Mis-Communication Happens Often, and Is So Darned Hard

In my July 21 personal blog I referenced the remarkable percussionist Dame Evelyn Glennie. She teaches the importance and beauty in being ultra sensitive to people’s “vibrations.”  The following are some practical tools to help us connect with those vibrations when we have a miscommunication. I’ve drawn them from the recent Harvard Business Review blog written by Peter Bregman, CEO of Bregman Partners, Inc.

“Who is responsible for making the first move to clear up a miscommunication?” Peter’s response, “Whoever sees it first.” I couldn’t agree more. It is not about who is right or wrong or who makes the first move.  It is about clearing up the misunderstanding. And as I stress so often, it’s the self accountable thing to do.

“How do we know that there is something deeper going on in a communication process?”  Peter’s view is that “tone” is a clue. When the tone of the discussion has an edge to it  there is probably something not right. That may seem so obvious but how many times do we just run by that signal? My view is that this is a good time to really be present and try to take in those vibrations Evelyn talks about.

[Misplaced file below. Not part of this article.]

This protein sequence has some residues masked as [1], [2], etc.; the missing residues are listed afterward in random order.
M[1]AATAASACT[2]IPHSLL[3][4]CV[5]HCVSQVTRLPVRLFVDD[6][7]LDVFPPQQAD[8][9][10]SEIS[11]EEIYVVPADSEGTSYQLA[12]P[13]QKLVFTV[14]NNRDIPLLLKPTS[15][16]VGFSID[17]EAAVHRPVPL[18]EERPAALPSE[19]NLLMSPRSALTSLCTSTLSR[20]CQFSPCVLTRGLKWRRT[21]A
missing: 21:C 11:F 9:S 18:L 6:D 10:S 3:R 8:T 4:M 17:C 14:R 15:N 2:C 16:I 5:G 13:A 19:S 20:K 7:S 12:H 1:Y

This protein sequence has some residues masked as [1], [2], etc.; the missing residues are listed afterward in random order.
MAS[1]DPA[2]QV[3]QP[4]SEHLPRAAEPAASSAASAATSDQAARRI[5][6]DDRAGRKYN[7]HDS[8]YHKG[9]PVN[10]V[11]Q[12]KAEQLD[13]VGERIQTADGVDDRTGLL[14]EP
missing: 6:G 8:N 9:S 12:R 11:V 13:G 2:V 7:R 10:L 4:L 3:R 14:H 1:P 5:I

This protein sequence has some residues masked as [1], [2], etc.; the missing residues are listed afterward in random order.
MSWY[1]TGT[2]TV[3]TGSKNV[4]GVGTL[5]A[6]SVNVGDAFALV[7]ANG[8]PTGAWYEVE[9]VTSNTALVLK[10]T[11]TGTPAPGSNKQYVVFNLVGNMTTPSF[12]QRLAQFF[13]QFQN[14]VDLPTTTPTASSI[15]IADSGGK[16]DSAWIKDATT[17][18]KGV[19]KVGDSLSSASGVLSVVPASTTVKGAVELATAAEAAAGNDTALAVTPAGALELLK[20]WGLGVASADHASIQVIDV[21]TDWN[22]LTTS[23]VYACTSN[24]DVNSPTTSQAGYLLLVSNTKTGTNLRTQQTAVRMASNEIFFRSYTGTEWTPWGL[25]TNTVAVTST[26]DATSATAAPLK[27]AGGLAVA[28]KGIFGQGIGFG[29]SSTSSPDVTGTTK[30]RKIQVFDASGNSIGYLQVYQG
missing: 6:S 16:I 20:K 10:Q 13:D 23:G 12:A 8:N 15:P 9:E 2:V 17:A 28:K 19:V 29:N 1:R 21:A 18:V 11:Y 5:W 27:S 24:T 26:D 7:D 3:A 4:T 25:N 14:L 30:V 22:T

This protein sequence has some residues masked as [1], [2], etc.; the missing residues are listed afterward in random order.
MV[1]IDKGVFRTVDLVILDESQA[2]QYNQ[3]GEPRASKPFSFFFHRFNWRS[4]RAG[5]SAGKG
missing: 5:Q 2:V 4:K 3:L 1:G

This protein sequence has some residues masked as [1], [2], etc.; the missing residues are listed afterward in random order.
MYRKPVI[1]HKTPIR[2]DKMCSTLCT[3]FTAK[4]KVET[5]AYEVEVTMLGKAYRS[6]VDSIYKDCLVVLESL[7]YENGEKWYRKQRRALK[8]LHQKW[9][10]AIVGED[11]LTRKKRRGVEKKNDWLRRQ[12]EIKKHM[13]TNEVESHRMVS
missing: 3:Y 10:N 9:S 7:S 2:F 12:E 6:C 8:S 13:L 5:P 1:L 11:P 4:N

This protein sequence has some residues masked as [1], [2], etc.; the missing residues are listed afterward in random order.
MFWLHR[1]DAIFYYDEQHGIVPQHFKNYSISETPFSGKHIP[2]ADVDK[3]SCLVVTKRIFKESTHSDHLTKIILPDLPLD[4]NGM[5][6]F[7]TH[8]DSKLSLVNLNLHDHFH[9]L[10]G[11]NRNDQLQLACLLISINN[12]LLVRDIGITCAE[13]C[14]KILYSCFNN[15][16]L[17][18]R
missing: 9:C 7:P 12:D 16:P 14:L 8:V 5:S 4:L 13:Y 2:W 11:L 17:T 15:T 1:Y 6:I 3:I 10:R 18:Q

If the other person’s response or view does not seem reasonable, especially when that person is normally reasonable, this is an alarm bell that something deeper is driving the response. Bregman’s advice: “Don’t slam the other person for being unreasonable. And don’t make the mistake of telling that person what they’re really trying to say. Instead, even if you think you know what’s going on, ask a question.” Holy cow… I couldn’t agree more. And don’t ask a patronizing or loaded question. First ask yourself what’s going on and then ask the other person genuinely what is going on; you need to understand their feelings at a much deeper level.

The Respect value of the Character Triangle is based on listening and understanding. At work we come from such different angles and today much of our contact is remote.  Fighting for understanding is the best for our team mates and the best for us too. It is however, hard work. It may be easier at the outset to ignore the miscommunication but it has a negative cumulative effect on our relationship. Be self accountable; take the action to address it. Respect means asking a lot of questions for understanding. Bregman gives us a few good practical guides.

with Character,

Lorne

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